Dynavax axes 38% of staff, focuses on I-O after FDA setback

An axe in a stump
Dynavax has retooled to reflect its status as a clinical R&D-stage company.

Dynavax has laid off 38% of its workforce and halted manufacturing of its experimental hepatitis B vaccine in response to last year’s regulatory setback and its failure to find a partner. The rejig tilts the company’s focus toward immuno-oncology, while leaving it with enough cash to keep pushing the hepatitis B vaccine toward approval unpartnered.

News of the cuts comes two months after the FDA again rejected an application to market the vaccine, Heplisav-B. At the time, Dynavax hoped to land a partner that would commit the time and money needed to get Heplisav-B ready for a third run at FDA. That is still the goal. But with Dynavax failing to put together the hoped for swift deal, it has reorganized its own business so Heplisav-B can limp toward the finish line while other assets advance through the clinic.

“Reducing our workforce is a sad and difficult decision. But it is one we believe is necessary to align our organization to reflect that of a clinical R&D-stage company with a promising immuno-oncology pipeline, which has become a strategically important area of our business,” Dynavax CEO Eddie Gray said in a statement.

The rethink has cost 38% of Dynavax’s workforce their jobs. Headcount stood at 234 at the end of 2015, but grew last year ahead of the anticipated approval of Heplisav-B. With the FDA setback punting the possible approval date down the road, Dynavax has torn into its organization and stopped making the vaccine. The company will retain most of the staff at its German production plant but put them on a leave of absence, forcing it to rely on stockpiles for its needs.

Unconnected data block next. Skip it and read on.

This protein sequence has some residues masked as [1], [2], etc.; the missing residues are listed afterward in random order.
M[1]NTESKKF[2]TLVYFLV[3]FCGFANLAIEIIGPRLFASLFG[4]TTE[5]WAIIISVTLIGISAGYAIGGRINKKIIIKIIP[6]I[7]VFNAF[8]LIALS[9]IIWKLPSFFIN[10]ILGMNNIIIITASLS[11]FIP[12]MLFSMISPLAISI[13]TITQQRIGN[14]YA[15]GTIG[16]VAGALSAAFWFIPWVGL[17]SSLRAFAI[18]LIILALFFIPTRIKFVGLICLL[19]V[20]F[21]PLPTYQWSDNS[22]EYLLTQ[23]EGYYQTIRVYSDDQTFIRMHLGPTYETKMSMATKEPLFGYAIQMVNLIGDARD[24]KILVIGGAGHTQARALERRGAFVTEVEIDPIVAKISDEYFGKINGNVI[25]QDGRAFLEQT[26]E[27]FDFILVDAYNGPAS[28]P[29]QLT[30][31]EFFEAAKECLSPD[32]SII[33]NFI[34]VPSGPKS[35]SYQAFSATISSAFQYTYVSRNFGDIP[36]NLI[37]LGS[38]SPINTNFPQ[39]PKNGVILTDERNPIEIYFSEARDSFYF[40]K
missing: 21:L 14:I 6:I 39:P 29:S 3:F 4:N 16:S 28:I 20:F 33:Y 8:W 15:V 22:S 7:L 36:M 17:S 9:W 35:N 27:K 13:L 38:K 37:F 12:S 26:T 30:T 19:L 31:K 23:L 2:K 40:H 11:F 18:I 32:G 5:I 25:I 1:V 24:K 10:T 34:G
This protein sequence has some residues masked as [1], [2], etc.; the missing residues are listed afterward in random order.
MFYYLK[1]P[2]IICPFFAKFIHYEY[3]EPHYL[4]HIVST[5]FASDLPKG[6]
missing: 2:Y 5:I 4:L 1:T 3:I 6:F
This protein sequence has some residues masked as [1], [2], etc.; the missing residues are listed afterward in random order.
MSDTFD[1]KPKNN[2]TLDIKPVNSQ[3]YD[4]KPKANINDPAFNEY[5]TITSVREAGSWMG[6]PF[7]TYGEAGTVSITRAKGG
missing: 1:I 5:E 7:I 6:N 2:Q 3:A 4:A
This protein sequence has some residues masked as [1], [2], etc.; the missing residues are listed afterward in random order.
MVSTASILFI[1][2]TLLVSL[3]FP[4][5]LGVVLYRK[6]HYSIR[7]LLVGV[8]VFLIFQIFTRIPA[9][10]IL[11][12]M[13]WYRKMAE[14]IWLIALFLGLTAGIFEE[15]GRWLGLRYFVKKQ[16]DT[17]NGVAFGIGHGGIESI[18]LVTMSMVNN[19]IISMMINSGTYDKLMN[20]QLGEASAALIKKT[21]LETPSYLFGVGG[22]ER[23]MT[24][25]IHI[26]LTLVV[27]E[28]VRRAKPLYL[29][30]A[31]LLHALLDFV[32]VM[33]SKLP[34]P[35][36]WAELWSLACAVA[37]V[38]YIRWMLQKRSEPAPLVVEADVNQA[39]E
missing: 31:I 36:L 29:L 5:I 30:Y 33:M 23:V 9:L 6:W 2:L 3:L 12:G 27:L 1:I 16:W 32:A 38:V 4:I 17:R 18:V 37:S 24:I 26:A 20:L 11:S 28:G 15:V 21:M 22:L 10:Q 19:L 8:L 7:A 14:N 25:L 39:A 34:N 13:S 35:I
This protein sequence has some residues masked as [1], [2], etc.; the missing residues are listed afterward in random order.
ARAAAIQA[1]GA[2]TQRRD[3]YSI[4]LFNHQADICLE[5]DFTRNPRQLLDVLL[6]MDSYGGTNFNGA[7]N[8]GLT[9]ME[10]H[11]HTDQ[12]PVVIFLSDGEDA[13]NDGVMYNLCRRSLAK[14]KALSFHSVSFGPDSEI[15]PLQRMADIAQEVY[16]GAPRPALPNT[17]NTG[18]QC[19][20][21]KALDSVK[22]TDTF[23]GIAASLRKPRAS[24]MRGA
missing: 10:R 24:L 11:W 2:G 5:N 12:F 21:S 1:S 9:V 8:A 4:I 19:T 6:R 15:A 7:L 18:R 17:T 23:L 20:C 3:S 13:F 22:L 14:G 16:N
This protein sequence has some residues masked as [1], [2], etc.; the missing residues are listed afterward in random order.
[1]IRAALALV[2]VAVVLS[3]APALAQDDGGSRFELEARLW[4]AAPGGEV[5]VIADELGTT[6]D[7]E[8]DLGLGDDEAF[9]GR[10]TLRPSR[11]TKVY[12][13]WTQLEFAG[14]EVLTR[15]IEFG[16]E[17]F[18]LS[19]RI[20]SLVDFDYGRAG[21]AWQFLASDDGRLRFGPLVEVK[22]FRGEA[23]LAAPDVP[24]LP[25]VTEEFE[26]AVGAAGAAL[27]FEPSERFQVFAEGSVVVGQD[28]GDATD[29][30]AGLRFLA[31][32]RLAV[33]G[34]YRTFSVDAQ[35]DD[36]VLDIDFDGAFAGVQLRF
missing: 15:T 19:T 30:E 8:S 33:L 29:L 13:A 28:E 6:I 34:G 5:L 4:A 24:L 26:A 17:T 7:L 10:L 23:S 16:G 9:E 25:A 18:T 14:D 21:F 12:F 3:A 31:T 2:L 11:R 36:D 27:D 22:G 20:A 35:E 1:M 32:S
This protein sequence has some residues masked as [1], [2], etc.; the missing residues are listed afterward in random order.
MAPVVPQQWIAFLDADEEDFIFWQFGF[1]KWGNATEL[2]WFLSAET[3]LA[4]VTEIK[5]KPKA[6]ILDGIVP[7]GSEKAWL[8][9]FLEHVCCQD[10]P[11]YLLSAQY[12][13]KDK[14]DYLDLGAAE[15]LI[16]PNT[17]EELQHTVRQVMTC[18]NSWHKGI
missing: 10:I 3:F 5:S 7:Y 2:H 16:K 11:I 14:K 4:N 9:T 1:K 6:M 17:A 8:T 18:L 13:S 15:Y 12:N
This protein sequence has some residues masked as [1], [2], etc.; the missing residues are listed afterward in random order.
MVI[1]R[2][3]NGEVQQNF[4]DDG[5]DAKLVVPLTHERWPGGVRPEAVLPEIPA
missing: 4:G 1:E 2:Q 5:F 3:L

Dynavax plans to respond to the FDA’s CRL this month, setting it on a path it expects to lead it through a six-month review process and on to a long-sought approval. That outcome depends on Dynavax persuading the FDA the imbalance in cardiac events and other issues raised by the regulator aren’t a barrier to approval. Dynavax plans to spend $1 million a month on Heplisav-B, leaving most of its cash free to fund the advance of its immuno-oncology pipeline.

Whatever happens to Heplisav-B, Dynavax sees the immuno-oncology programs as its future. The pipeline consists of a TLR9 agonist Dynavax is trialling combination with Merck’s Keytruda in patients with metastatic melanoma. And a second TLR9 agonist preclinical models suggest could have a future in lung cancer. Dynavax plans to move this second candidate into the clinic in the second quarter.